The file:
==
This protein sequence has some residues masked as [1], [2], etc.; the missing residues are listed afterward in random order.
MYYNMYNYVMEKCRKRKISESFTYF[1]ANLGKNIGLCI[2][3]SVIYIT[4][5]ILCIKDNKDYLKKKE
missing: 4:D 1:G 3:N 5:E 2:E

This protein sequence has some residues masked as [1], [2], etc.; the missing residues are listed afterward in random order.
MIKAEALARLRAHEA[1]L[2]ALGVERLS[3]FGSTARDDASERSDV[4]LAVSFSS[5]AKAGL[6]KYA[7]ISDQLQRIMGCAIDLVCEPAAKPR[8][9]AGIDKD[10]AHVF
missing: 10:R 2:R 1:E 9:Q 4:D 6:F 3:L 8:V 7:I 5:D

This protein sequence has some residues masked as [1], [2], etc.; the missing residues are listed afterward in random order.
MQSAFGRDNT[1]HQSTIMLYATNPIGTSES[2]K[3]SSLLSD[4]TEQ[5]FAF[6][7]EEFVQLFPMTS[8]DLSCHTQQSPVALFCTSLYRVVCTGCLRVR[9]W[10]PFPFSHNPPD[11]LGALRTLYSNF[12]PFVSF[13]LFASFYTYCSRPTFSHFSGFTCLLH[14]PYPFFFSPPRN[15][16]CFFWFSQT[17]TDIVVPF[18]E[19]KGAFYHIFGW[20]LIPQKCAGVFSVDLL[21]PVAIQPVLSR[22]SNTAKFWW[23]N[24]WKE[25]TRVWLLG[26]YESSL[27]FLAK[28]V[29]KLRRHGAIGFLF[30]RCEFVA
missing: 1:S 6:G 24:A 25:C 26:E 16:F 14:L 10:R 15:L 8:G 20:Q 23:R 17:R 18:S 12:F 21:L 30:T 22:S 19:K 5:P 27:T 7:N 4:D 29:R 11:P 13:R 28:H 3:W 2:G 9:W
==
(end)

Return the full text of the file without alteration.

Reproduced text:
This protein sequence has some residues masked as [1], [2], etc.; the missing residues are listed afterward in random order.
MYYNMYNYVMEKCRKRKISESFTYF[1]ANLGKNIGLCI[2][3]SVIYIT[4][5]ILCIKDNKDYLKKKE
missing: 4:D 1:G 3:N 5:E 2:E

This protein sequence has some residues masked as [1], [2], etc.; the missing residues are listed afterward in random order.
MIKAEALARLRAHEA[1]L[2]ALGVERLS[3]FGSTARDDASERSDV[4]LAVSFSS[5]AKAGL[6]KYA[7]ISDQLQRIMGCAIDLVCEPAAKPR[8][9]AGIDKD[10]AHVF
missing: 10:R 2:R 1:E 9:Q 4:D 6:F 3:L 8:V 7:I 5:D

This protein sequence has some residues masked as [1], [2], etc.; the missing residues are listed afterward in random order.
MQSAFGRDNT[1]HQSTIMLYATNPIGTSES[2]K[3]SSLLSD[4]TEQ[5]FAF[6][7]EEFVQLFPMTS[8]DLSCHTQQSPVALFCTSLYRVVCTGCLRVR[9]W[10]PFPFSHNPPD[11]LGALRTLYSNF[12]PFVSF[13]LFASFYTYCSRPTFSHFSGFTCLLH[14]PYPFFFSPPRN[15][16]CFFWFSQT[17]TDIVVPF[18]E[19]KGAFYHIFGW[20]LIPQKCAGVFSVDLL[21]PVAIQPVLSR[22]SNTAKFWW[23]N[24]WKE[25]TRVWLLG[26]YESSL[27]FLAK[28]V[29]KLRRHGAIGFLF[30]RCEFVA
missing: 1:S 6:G 24:A 25:C 26:E 16:F 14:L 10:R 15:L 8:G 20:Q 23:R 17:R 18:S 12:F 21:L 30:T 22:S 19:K 5:P 27:T 7:N 4:D 29:R 11:P 13:R 28:H 3:W 2:G 9:W